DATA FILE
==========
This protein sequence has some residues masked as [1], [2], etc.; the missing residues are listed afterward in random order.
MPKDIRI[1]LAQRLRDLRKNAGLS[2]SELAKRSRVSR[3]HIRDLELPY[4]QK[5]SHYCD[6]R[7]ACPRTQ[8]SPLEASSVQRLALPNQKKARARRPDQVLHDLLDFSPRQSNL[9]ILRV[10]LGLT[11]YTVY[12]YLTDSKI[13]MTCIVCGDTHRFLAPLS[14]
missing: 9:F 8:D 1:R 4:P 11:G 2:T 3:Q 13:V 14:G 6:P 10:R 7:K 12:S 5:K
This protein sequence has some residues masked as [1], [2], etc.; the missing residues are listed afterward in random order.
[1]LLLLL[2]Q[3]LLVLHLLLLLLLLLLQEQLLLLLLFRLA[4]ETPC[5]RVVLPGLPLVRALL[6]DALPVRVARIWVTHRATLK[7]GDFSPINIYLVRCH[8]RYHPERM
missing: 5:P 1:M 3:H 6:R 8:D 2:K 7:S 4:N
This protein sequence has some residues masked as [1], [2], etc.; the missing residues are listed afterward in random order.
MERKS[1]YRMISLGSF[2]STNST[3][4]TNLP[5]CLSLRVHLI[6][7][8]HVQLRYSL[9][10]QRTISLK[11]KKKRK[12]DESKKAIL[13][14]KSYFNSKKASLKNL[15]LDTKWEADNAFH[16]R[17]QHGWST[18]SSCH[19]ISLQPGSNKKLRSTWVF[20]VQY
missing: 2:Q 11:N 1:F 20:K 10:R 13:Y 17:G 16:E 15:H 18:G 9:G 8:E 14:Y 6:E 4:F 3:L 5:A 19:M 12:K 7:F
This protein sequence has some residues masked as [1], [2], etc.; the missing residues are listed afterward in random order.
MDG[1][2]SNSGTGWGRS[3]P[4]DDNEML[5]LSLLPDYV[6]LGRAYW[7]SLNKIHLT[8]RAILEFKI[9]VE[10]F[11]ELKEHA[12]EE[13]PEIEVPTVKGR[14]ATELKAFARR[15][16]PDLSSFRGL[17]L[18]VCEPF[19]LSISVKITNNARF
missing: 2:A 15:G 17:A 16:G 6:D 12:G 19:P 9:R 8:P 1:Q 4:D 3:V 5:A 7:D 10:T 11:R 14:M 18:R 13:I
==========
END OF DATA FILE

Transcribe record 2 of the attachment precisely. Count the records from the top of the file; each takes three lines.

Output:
This protein sequence has some residues masked as [1], [2], etc.; the missing residues are listed afterward in random order.
[1]LLLLL[2]Q[3]LLVLHLLLLLLLLLLQEQLLLLLLFRLA[4]ETPC[5]RVVLPGLPLVRALL[6]DALPVRVARIWVTHRATLK[7]GDFSPINIYLVRCH[8]RYHPERM
missing: 5:P 1:M 3:H 6:R 8:D 2:K 7:S 4:N